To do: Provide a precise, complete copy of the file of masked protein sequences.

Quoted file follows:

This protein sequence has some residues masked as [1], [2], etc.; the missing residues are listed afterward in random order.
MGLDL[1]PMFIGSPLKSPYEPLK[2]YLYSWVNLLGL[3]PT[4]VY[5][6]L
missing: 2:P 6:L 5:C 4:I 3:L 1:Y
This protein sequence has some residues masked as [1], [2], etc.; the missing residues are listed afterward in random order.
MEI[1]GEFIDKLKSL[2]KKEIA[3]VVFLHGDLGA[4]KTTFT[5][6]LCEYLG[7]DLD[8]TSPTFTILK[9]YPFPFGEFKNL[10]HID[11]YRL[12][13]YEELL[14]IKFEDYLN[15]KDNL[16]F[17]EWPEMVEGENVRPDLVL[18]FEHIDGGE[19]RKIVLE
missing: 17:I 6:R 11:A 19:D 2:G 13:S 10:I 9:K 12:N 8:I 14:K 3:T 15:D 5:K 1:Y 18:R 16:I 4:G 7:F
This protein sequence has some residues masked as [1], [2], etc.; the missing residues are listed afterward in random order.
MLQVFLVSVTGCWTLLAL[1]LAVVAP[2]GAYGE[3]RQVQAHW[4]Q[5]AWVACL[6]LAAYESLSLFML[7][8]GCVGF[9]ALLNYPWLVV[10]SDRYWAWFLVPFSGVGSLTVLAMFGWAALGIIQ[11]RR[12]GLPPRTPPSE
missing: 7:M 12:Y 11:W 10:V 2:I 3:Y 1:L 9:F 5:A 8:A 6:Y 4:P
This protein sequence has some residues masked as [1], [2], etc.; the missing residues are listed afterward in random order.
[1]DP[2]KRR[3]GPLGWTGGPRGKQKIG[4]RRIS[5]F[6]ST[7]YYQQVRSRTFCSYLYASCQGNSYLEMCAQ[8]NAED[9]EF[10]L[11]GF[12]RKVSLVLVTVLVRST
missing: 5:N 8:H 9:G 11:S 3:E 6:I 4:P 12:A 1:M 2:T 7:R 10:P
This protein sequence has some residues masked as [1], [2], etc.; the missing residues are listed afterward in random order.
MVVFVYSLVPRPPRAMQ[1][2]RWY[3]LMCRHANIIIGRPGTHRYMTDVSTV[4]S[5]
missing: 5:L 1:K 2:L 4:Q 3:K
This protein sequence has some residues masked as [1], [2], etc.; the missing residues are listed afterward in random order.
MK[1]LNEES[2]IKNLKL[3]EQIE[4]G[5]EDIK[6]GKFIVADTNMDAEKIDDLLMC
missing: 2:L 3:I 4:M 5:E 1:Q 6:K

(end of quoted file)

This protein sequence has some residues masked as [1], [2], etc.; the missing residues are listed afterward in random order.
MGLDL[1]PMFIGSPLKSPYEPLK[2]YLYSWVNLLGL[3]PT[4]VY[5][6]L
missing: 2:P 6:L 5:C 4:I 3:L 1:Y
This protein sequence has some residues masked as [1], [2], etc.; the missing residues are listed afterward in random order.
MEI[1]GEFIDKLKSL[2]KKEIA[3]VVFLHGDLGA[4]KTTFT[5][6]LCEYLG[7]DLD[8]TSPTFTILK[9]YPFPFGEFKNL[10]HID[11]YRL[12][13]YEELL[14]IKFEDYLN[15]KDNL[16]F[17]EWPEMVEGENVRPDLVL[18]FEHIDGGE[19]RKIVLE
missing: 17:I 6:R 11:A 19:D 2:G 13:S 10:I 9:K 12:N 8:I 14:K 3:T 15:D 5:K 1:Y 18:R 16:I 4:G 7:F
This protein sequence has some residues masked as [1], [2], etc.; the missing residues are listed afterward in random order.
MLQVFLVSVTGCWTLLAL[1]LAVVAP[2]GAYGE[3]RQVQAHW[4]Q[5]AWVACL[6]LAAYESLSLFML[7][8]GCVGF[9]ALLNYPWLVV[10]SDRYWAWFLVPFSGVGSLTVLAMFGWAALGIIQ[11]RR[12]GLPPRTPPSE
missing: 7:M 12:Y 11:W 10:V 2:I 3:Y 1:L 9:F 5:A 8:A 6:Y 4:P
This protein sequence has some residues masked as [1], [2], etc.; the missing residues are listed afterward in random order.
[1]DP[2]KRR[3]GPLGWTGGPRGKQKIG[4]RRIS[5]F[6]ST[7]YYQQVRSRTFCSYLYASCQGNSYLEMCAQ[8]NAED[9]EF[10]L[11]GF[12]RKVSLVLVTVLVRST
missing: 5:N 8:H 9:G 11:S 3:E 6:I 4:P 12:A 1:M 2:T 7:R 10:P
This protein sequence has some residues masked as [1], [2], etc.; the missing residues are listed afterward in random order.
MVVFVYSLVPRPPRAMQ[1][2]RWY[3]LMCRHANIIIGRPGTHRYMTDVSTV[4]S[5]
missing: 5:L 1:K 2:L 4:Q 3:K
This protein sequence has some residues masked as [1], [2], etc.; the missing residues are listed afterward in random order.
MK[1]LNEES[2]IKNLKL[3]EQIE[4]G[5]EDIK[6]GKFIVADTNMDAEKIDDLLMC
missing: 2:L 3:I 4:M 5:E 1:Q 6:K